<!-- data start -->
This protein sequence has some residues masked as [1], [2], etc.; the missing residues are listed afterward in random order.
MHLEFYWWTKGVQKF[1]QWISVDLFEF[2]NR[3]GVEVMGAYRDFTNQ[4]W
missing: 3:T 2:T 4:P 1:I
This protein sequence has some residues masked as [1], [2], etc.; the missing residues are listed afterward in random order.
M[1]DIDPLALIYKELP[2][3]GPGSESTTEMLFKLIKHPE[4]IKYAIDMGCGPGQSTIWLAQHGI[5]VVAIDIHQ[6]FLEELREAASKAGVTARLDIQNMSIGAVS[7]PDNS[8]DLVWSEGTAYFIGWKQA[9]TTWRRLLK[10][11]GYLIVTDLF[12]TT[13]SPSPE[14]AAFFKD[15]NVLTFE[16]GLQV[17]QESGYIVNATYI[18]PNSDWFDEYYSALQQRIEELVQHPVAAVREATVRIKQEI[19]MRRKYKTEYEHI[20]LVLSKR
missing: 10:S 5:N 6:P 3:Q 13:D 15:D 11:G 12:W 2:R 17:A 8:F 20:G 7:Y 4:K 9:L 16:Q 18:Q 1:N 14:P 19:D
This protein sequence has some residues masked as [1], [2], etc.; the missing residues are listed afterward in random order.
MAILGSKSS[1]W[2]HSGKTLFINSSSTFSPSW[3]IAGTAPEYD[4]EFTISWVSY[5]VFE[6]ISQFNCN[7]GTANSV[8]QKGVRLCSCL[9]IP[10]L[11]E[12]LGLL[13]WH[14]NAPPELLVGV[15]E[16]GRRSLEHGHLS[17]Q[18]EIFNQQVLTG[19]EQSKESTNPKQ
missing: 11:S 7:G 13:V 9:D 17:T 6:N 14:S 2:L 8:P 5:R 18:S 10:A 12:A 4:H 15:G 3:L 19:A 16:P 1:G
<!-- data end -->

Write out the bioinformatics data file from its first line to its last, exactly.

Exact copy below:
This protein sequence has some residues masked as [1], [2], etc.; the missing residues are listed afterward in random order.
MHLEFYWWTKGVQKF[1]QWISVDLFEF[2]NR[3]GVEVMGAYRDFTNQ[4]W
missing: 3:T 2:T 4:P 1:I
This protein sequence has some residues masked as [1], [2], etc.; the missing residues are listed afterward in random order.
M[1]DIDPLALIYKELP[2][3]GPGSESTTEMLFKLIKHPE[4]IKYAIDMGCGPGQSTIWLAQHGI[5]VVAIDIHQ[6]FLEELREAASKAGVTARLDIQNMSIGAVS[7]PDNS[8]DLVWSEGTAYFIGWKQA[9]TTWRRLLK[10][11]GYLIVTDLF[12]TT[13]SPSPE[14]AAFFKD[15]NVLTFE[16]GLQV[17]QESGYIVNATYI[18]PNSDWFDEYYSALQQRIEELVQHPVAAVREATVRIKQEI[19]MRRKYKTEYEHI[20]LVLSKR
missing: 10:S 5:N 6:P 3:Q 13:D 15:D 11:G 12:W 2:R 17:A 8:F 20:G 7:Y 4:K 9:L 16:Q 18:Q 1:N 14:P 19:D
This protein sequence has some residues masked as [1], [2], etc.; the missing residues are listed afterward in random order.
MAILGSKSS[1]W[2]HSGKTLFINSSSTFSPSW[3]IAGTAPEYD[4]EFTISWVSY[5]VFE[6]ISQFNCN[7]GTANSV[8]QKGVRLCSCL[9]IP[10]L[11]E[12]LGLL[13]WH[14]NAPPELLVGV[15]E[16]GRRSLEHGHLS[17]Q[18]EIFNQQVLTG[19]EQSKESTNPKQ
missing: 11:S 7:G 13:V 9:D 17:T 6:N 14:S 2:L 8:P 5:R 18:S 10:A 12:A 4:H 15:G 3:L 19:A 16:P 1:G